Computing Time and Birthdays

Most people don’t think of time as a legal topic, but it’s hard to imagine what any of our societies would look like if our laws never mentioned any measures of time. A recent article in Studia Canonica (A. Marcello, “The Computation of Time: A Canonical Overview,” Studia Canonica 51 [2017], 207–250) explored the canonical history of computing time. I thought I’d take a few moments to explore the fun problem of birthdays and leap day birthdays (Feb. 29) from a legal perspective.

If one is not familiar with the reasons for a leap day, in a nutshell, it’s because the actual time it takes the earth to orbit the sun once (tropical year) is 365 days 5 hours 48 minutes 46 seconds. Our calendar has 365 days per year. How do we account for the accumulation of those extra hours, minutes, and seconds? A leap day every four years (with periodic exceptions because four times 5 h. 48 m. 46 s. is slightly less than 24 hrs.)

The question of computing time was first tackled by ancient Roman jurists. Roman law established that a day is a 24 hour period measured from midnight to midnight (cf. Dig. 2.12.8 (Paulus, Ad Sabinum 13)) and that the law recognizes days only as whole units: a partial day must either be reckoned a whole day or no day (cf. Dig. 50.16.134 (Ulpian, Ad legem Iuliam et Papiam 2)). Additionally, a period of time is not considered over until the last day in the count has entirely expired (cf. Dig. 44.7.6 (Paulus, Ad Sabinum 4)). These principles established themselves in European legal thought and found their way into the modern day civil law and common law traditions. With respect to computing time, at least, common law, civil law, and canon law have only a few differences.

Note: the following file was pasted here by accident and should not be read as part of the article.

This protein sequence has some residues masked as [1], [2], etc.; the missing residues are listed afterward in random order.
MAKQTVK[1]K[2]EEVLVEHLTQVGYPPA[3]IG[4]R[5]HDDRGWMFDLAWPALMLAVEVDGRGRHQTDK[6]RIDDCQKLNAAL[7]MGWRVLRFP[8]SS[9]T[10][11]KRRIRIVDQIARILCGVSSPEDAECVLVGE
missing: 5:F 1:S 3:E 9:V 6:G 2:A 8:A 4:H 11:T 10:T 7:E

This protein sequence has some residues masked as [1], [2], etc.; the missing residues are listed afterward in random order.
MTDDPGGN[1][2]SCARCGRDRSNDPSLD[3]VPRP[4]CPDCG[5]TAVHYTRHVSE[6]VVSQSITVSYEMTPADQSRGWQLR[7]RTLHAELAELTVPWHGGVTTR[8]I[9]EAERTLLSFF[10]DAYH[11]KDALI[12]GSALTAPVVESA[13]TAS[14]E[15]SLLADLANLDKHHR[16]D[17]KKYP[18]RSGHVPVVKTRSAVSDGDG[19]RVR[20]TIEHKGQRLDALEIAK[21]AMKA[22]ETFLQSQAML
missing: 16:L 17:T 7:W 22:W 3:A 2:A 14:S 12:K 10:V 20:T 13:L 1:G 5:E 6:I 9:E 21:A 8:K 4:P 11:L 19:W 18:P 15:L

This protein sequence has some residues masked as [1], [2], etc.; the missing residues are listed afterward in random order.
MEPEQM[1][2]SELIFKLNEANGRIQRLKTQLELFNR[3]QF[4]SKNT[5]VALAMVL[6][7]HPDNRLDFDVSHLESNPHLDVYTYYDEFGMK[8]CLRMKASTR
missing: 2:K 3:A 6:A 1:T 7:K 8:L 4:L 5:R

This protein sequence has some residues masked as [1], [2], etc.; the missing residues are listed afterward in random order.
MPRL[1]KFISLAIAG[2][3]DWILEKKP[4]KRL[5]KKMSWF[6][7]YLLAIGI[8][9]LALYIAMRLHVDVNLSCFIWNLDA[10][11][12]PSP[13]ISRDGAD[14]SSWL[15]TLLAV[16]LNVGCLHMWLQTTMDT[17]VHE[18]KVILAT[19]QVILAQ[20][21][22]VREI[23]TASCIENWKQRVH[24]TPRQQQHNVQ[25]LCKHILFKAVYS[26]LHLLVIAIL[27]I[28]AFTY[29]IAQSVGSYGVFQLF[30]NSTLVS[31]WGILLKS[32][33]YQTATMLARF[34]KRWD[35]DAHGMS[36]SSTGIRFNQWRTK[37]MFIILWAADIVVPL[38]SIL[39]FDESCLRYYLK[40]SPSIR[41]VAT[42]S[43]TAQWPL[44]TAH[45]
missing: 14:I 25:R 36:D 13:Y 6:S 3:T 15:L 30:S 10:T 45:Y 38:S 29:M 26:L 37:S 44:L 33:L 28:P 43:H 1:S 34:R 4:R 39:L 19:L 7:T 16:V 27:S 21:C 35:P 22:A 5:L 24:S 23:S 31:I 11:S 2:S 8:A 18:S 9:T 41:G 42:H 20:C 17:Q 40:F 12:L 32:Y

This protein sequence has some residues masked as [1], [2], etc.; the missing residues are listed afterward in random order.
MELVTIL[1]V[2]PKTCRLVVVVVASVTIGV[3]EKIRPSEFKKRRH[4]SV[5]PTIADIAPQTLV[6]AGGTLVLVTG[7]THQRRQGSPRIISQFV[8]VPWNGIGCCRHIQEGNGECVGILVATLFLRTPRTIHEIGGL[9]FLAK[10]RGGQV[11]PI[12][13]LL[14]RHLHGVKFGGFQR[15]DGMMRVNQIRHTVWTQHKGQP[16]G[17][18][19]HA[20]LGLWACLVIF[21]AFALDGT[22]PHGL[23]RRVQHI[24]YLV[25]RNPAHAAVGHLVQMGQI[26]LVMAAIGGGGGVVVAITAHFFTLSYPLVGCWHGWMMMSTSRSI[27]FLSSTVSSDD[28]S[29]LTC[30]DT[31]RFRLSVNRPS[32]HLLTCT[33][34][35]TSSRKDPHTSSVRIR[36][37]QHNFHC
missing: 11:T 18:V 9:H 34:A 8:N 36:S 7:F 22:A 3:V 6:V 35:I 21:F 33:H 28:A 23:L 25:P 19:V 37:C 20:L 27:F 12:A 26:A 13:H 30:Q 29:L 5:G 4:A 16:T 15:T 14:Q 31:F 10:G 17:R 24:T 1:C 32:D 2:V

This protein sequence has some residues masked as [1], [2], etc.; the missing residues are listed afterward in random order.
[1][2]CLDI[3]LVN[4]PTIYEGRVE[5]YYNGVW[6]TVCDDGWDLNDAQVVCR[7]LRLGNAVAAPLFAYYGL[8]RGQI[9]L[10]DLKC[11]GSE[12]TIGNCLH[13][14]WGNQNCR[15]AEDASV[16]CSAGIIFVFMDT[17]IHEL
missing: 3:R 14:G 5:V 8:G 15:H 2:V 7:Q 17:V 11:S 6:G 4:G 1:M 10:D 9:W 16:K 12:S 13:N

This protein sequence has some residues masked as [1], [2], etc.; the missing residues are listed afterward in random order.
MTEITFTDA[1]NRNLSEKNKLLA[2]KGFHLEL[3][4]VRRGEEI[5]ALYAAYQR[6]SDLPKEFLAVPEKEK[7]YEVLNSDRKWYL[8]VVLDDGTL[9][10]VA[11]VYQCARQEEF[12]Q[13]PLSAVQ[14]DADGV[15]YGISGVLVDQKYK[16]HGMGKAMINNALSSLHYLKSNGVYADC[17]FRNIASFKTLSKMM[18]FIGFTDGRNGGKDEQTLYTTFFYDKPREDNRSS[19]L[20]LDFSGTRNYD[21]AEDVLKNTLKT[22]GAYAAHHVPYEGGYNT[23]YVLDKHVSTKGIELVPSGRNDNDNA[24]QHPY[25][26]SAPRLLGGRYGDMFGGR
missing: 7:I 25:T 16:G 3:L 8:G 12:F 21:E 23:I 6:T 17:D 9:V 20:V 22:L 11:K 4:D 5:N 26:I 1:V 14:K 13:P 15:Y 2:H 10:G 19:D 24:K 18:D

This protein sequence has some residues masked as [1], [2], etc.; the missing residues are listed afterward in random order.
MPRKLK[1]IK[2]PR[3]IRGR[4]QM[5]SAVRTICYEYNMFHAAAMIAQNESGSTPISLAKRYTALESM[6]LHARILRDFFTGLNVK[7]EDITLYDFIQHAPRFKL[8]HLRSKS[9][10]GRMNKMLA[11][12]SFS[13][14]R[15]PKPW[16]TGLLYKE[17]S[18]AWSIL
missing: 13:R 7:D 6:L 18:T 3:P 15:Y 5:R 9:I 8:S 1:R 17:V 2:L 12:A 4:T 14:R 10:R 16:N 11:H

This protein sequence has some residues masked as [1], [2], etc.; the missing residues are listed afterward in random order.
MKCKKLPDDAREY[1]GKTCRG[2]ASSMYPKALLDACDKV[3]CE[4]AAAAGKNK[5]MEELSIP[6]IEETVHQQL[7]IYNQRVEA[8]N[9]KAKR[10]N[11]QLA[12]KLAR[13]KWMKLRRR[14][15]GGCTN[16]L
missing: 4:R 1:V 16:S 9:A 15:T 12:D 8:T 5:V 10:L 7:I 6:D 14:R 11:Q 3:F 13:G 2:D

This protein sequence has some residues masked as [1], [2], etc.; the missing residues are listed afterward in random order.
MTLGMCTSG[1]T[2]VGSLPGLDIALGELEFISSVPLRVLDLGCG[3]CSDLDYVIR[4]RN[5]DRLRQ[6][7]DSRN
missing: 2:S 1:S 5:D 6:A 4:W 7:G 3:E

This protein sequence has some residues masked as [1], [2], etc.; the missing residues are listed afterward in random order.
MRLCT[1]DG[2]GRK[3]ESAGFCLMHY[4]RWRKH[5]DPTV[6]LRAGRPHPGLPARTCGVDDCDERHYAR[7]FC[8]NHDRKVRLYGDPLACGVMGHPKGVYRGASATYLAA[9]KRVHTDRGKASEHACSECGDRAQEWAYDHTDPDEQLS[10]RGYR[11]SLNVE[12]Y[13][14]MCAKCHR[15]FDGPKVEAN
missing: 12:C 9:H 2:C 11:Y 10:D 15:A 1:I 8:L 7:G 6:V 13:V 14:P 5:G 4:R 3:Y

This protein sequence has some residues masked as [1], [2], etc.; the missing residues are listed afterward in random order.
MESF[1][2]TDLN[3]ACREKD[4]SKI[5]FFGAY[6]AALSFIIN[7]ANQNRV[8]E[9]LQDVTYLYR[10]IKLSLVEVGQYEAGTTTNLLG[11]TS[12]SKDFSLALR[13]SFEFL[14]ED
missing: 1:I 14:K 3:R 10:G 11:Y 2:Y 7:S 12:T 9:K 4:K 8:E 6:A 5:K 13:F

The principles of canonical computation as laid out in the current Code of Canon Law and the Code of Canons of the Eastern Churches are basically identical to the principles followed by the modern civil law tradition. Compare, for example, 1983 CIC can. 200–203 and 1990 CCEO can. 1543–1546 to France’s Code of Civil Procedures, art. 641–42; Italy’s Code Civ. Proc., art. 155; Germany’s Civil Code, sec. 187–188, 191; and to the codes of civil procedure of Quebec and Louisiana, two civil law jurisdictions in countries following the common law tradition (cf. Qc. Code Civ. Proc., art. 8; La. Code Civ. Proc., art. 5059). Turning to the common law (I’m using American common law as my example) we find the same basic principles. “The law [takes] no cognizance of fractions of days” (US v. Wrigtht, 197 F 297 (8th Cir. 1912)). Additionally a day is considered to be the period of 24 hours from midnight to midnight (cf. Talbott v. Caudill, 248 Ky. 146, 58 S.W.2d 385 (Ky. Ct. App., 1933)). Lastly, “where the common law prevails, the general rule for the computation of time is to exclude the first and include the last day” (People v. Woolfolk, 304 Mich App 450; 848 NW2d 169 (Mich. Ct. App., 2014)).

That brings us to topic of calculating one’s age. One’s age indicates the number of full years one has completed since the moment of one’s birth. So if, for example, Jack is born on 2:31 PM on 1 Jan. 2018, he’ll turn one year of age on 2:31 PM on 1 Jan. 2019, two on 1 Jan. 2020, etc. Pretty simple. The problem is that the legal principle is that parts of days don’t count. Either it counts as a whole day or it counts as no day. Going back to our example, that means the law considers Jack to have been born either at 12:00 AM, 1 Jan. 2018 (if 1 Jan. counts) or (if 1 Jan. doesn’t count) 12:00 AM, 2 Jan. If Jack was “legally” born midnight on 1 Jan., then a year’s period will end at 11:59 PM on 31 Dec. If Jack was “legally” born midnight on 2 Jan., then Jack finishes a year at 11:59 PM on 1 Jan.

However, it’s not that simple. Remember, days are either whole days or no days. There is no difference between something that happens at 12:00 AM and something that happens at 11:59 PM; legally speaking they happened at the same time. So, when does Jack turn one year old? 12:00 AM on 31 Dec. (because he completes one year at 11:59 PM, 31 Dec., because he was “legally” born at 12:00 AM, 1 Jan.) or 12:00 AM on 1 Jan. (because he completes one year at 11:59 PM, 1 Jan., because he was “legally” born at 12:00 AM, 2 Jan.)